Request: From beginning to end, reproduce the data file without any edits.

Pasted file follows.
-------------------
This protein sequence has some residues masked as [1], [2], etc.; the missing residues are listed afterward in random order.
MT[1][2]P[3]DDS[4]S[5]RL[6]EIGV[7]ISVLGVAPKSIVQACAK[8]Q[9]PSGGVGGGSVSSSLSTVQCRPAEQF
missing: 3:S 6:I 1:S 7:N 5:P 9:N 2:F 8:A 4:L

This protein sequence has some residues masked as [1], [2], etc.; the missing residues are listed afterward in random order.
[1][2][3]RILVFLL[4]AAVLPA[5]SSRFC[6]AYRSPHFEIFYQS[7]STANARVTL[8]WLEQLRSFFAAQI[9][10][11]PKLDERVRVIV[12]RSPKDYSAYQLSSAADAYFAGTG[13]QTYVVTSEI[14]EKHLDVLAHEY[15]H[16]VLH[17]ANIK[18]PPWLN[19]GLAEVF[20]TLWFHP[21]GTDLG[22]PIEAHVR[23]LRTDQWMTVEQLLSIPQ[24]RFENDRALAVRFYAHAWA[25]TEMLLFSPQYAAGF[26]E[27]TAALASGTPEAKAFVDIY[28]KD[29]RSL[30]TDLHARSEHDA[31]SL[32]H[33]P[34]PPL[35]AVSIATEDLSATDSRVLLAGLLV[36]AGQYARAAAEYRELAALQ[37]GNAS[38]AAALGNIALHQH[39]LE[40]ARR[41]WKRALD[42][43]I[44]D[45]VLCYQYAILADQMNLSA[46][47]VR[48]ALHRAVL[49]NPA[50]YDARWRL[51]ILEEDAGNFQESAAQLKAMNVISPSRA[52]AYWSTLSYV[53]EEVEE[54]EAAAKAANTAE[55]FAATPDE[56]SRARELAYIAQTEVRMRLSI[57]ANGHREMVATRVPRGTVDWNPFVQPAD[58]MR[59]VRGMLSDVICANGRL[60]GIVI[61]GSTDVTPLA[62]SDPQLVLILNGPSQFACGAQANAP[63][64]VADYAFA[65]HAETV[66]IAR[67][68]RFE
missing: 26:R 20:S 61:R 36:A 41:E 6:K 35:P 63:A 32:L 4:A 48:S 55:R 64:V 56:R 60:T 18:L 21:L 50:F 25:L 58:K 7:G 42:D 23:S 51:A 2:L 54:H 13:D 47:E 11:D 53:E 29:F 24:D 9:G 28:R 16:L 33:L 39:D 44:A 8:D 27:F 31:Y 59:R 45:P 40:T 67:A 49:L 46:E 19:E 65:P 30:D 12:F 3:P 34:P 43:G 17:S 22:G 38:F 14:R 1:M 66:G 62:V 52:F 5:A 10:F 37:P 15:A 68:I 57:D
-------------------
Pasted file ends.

This protein sequence has some residues masked as [1], [2], etc.; the missing residues are listed afterward in random order.
MT[1][2]P[3]DDS[4]S[5]RL[6]EIGV[7]ISVLGVAPKSIVQACAK[8]Q[9]PSGGVGGGSVSSSLSTVQCRPAEQF
missing: 3:S 6:I 1:S 7:N 5:P 9:N 2:F 8:A 4:L

This protein sequence has some residues masked as [1], [2], etc.; the missing residues are listed afterward in random order.
[1][2][3]RILVFLL[4]AAVLPA[5]SSRFC[6]AYRSPHFEIFYQS[7]STANARVTL[8]WLEQLRSFFAAQI[9][10][11]PKLDERVRVIV[12]RSPKDYSAYQLSSAADAYFAGTG[13]QTYVVTSEI[14]EKHLDVLAHEY[15]H[16]VLH[17]ANIK[18]PPWLN[19]GLAEVF[20]TLWFHP[21]GTDLG[22]PIEAHVR[23]LRTDQWMTVEQLLSIPQ[24]RFENDRALAVRFYAHAWA[25]TEMLLFSPQYAAGF[26]E[27]TAALASGTPEAKAFVDIY[28]KD[29]RSL[30]TDLHARSEHDA[31]SL[32]H[33]P[34]PPL[35]AVSIATEDLSATDSRVLLAGLLV[36]AGQYARAAAEYRELAALQ[37]GNAS[38]AAALGNIALHQH[39]LE[40]ARR[41]WKRALD[42][43]I[44]D[45]VLCYQYAILADQMNLSA[46][47]VR[48]ALHRAVL[49]NPA[50]YDARWRL[51]ILEEDAGNFQESAAQLKAMNVISPSRA[52]AYWSTLSYV[53]EEVEE[54]EAAAKAANTAE[55]FAATPDE[56]SRARELAYIAQTEVRMRLSI[57]ANGHREMVATRVPRGTVDWNPFVQPAD[58]MR[59]VRGMLSDVICANGRL[60]GIVI[61]GSTDVTPLA[62]SDPQLVLILNGPSQFACGAQANAP[63][64]VADYAFA[65]HAETV[66]IAR[67][68]RFE
missing: 26:R 20:S 61:R 36:A 41:E 6:K 35:P 63:A 32:L 4:A 48:S 55:R 64:V 56:R 60:T 18:L 21:L 50:F 25:L 58:K 7:G 42:D 23:S 51:A 2:L 54:H 13:D 47:E 11:D 53:E 29:F 24:D 9:G 28:R 16:L 33:L 39:D 44:A 8:D 27:F 31:Y 59:R 45:P 40:T 67:A 49:L 46:E 19:E 65:P 30:D 12:F 3:P 34:P 43:G 17:S 22:G 38:F 14:R 1:M 66:G 62:V 52:F 5:A 10:F 37:P 15:A 68:I 57:D